Virtual classrooms continue to grow, and online educators must ensure that all content is inclusive and accessible to a wide range of learning styles. It also means ensuring learners with disabilities have equal access to the lessons taught online. Building an effective and inclusive digital classroom requires implementing best practices that include accessibility for all users.
Navigating the digital classroom comes with its fair share of challenges, not least ensuring that all learners, including those with visual impairment, are included. Using visual accessibility features for live online teaching gives your students equal access to the content, products, and services used in the digital classroom.
By removing barriers in your virtual classroom, you’re opening up an educational experience that can be enjoyed and valued by all students. Our article shares best practices for online educators who want to enhance the learning experience for all students, no matter their learning style or disability.
What is an Accessible Digital Classroom?
Online educators need to take advantage of features that enhance accessibility for all students in their classrooms. An accessible digital classroom includes content or products that are presented in formats so all users have the same learning experience irrespective of disability or impairment.
An online teaching platform should include the following features:
- Live captioning and transcript
- Easy-to-read fonts
- Audio descriptions and voice-overs
- Color contrast on screens
- Accessibility checking tool
Accessible learning takes into consideration disabilities such as visual and hearing impairments as well as cognitive and motor skills conditions. The course materials need to be built around these conditions to ensure inclusivity for all students.
Best Practices for Online Educators
Implementing best practices for online educators will make your digital classroom accessible to everyone attending your live lessons. It’s vital to understand the range of disabilities, so your students have equal opportunities to learn online. After all, it’s a fundamental right that everyone has equal access to learning materials!
Comply With Accessibility Standards
When preparing material for your digital classroom, accessibility compliance should be your number one priority. Understanding and complying with web content accessibility guidelines (WCAG) will help you create content from presentations to video lectures that’s accessible to everyone.
Visual accessibility standards ensure your learners with sight impairments aren’t left behind when using video, PowerPoint, or text presentations. Features such as bold, legible font and color-contrasting screens make your content accessible for users battling vision loss and color blindness.
Live captioning and transcripts or adding subtitles to video lectures make them more accessible for people battling with hearing impairment. This feature allows for more interactivity, especially when subtitles pose questions, encouraging students to pause and think during the lesson. Taking into consideration accessibility standards will improve your online teaching content.
Apply Effective Presentation and Facilitation Techniques
Presentation techniques such as controlling color contrast on the screen are vitally important for the visually impaired as well as students with good vision. Excessive color contrast can cause eye strain, visual fatigue, and an inability to read the text. Background and text should offer enough contrast to make it easy to read by those with visual or reading disabilities such as dyslexia.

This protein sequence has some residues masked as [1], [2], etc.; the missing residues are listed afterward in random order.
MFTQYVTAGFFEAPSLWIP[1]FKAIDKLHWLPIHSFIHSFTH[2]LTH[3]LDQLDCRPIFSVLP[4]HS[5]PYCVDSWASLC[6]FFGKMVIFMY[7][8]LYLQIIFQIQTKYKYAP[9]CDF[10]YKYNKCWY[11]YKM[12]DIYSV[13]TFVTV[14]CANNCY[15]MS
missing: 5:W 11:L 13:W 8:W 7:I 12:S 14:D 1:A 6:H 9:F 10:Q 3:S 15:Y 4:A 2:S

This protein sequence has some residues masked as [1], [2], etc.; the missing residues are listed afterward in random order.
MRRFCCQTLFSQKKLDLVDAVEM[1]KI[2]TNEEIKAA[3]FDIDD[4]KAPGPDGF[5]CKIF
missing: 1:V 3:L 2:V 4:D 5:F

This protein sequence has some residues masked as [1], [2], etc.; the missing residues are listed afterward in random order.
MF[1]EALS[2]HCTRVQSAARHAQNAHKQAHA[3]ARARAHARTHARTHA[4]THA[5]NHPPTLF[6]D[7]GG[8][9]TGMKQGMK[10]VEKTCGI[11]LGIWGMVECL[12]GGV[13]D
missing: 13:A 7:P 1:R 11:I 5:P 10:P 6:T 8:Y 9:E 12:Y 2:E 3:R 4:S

Facilitation techniques should include using tools such as headsets for more accurate live captioning and transcripts on videos. Speaking clearly into the microphone and using a quiet room with minimal background noise improves the overall online learning experience. Applying effective presentation and facilitation techniques is vital for accessible online learning.
Use Assistive Technology
Assistive technology (AT) is equipment or software used to assist people with disabilities to navigate their daily lives independently. Incorporating AT into the digital classroom makes the learning experience accessible for students with cognitive or physical impairments while allowing them to participate fully in your lessons.
Screen readers can read alt text describing images for visually impaired students. They’re also useful for picking up headings and guiding persons with vision loss to navigate text more easily. Text-to-speech readers are useful for students battling conditions such as dyslexia, while screen magnifiers help to control the size of images and text.
Measure Content Accessibility
Using an accessibility checking tool before going online with content will give you peace of mind that the material meets the required WCAG standards for all users. The online accessibility tool highlights any issues in your teaching content and how to resolve them before using the material in your digital classroom.
Online accessibility checking tools are easy to use – simply copy and paste the document content into the editor UI, and it will pick up any issues. Keeping your accessible learning materials on par with the WCAG standards ensures your content is compliant and is a practice every online educator should employ when designing virtual lessons.
Navigating the digital classroom in a way that makes learning accessible for all users is something every online educator needs to consider. Familiarizing yourself with the accessibility standards described in the WCAG is a priority before creating online material for the virtual classroom.
Using the best practices for online educators shared in this article ensures your content is fully integrated for all students in the digital classroom, including those with disabilities.